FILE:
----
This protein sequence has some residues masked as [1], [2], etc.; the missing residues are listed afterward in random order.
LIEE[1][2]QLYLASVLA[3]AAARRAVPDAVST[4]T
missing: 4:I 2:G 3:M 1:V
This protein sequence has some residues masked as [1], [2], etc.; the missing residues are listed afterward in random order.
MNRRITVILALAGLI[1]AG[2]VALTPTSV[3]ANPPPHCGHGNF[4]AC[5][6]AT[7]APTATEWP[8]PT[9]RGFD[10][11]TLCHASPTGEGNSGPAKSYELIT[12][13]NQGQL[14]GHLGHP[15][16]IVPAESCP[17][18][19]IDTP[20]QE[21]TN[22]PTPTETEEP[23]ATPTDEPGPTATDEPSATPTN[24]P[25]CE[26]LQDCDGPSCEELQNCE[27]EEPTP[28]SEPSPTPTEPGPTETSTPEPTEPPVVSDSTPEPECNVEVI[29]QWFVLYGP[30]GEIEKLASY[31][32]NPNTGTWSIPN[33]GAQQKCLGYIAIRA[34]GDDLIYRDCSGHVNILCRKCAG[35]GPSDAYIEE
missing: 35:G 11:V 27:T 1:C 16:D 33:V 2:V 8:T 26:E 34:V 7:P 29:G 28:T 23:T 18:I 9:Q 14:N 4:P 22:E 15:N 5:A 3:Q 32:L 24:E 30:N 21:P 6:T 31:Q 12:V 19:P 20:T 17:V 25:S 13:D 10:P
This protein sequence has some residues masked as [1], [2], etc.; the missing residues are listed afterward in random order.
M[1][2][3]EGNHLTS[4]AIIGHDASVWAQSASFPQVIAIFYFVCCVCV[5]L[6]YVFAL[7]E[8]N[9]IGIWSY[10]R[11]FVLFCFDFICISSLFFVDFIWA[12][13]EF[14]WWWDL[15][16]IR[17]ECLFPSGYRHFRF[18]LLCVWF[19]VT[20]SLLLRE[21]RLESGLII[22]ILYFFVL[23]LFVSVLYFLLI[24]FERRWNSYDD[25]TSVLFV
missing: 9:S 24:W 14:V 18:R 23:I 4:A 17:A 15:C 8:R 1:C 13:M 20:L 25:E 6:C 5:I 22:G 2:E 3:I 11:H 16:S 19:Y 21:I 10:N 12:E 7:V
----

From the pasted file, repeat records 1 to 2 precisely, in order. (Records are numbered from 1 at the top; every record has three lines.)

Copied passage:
This protein sequence has some residues masked as [1], [2], etc.; the missing residues are listed afterward in random order.
LIEE[1][2]QLYLASVLA[3]AAARRAVPDAVST[4]T
missing: 4:I 2:G 3:M 1:V
This protein sequence has some residues masked as [1], [2], etc.; the missing residues are listed afterward in random order.
MNRRITVILALAGLI[1]AG[2]VALTPTSV[3]ANPPPHCGHGNF[4]AC[5][6]AT[7]APTATEWP[8]PT[9]RGFD[10][11]TLCHASPTGEGNSGPAKSYELIT[12][13]NQGQL[14]GHLGHP[15][16]IVPAESCP[17][18][19]IDTP[20]QE[21]TN[22]PTPTETEEP[23]ATPTDEPGPTATDEPSATPTN[24]P[25]CE[26]LQDCDGPSCEELQNCE[27]EEPTP[28]SEPSPTPTEPGPTETSTPEPTEPPVVSDSTPEPECNVEVI[29]QWFVLYGP[30]GEIEKLASY[31][32]NPNTGTWSIPN[33]GAQQKCLGYIAIRA[34]GDDLIYRDCSGHVNILCRKCAG[35]GPSDAYIEE
missing: 35:G 11:V 27:T 1:C 16:D 33:V 2:V 8:T 26:E 34:V 7:P 29:G 28:T 23:T 18:I 9:Q 14:N 4:P 22:E 15:N 5:A 3:Q 32:L 24:E 30:N 21:P 6:T 31:Q 12:V 19:P 20:T 17:V 25:S 13:D 10:P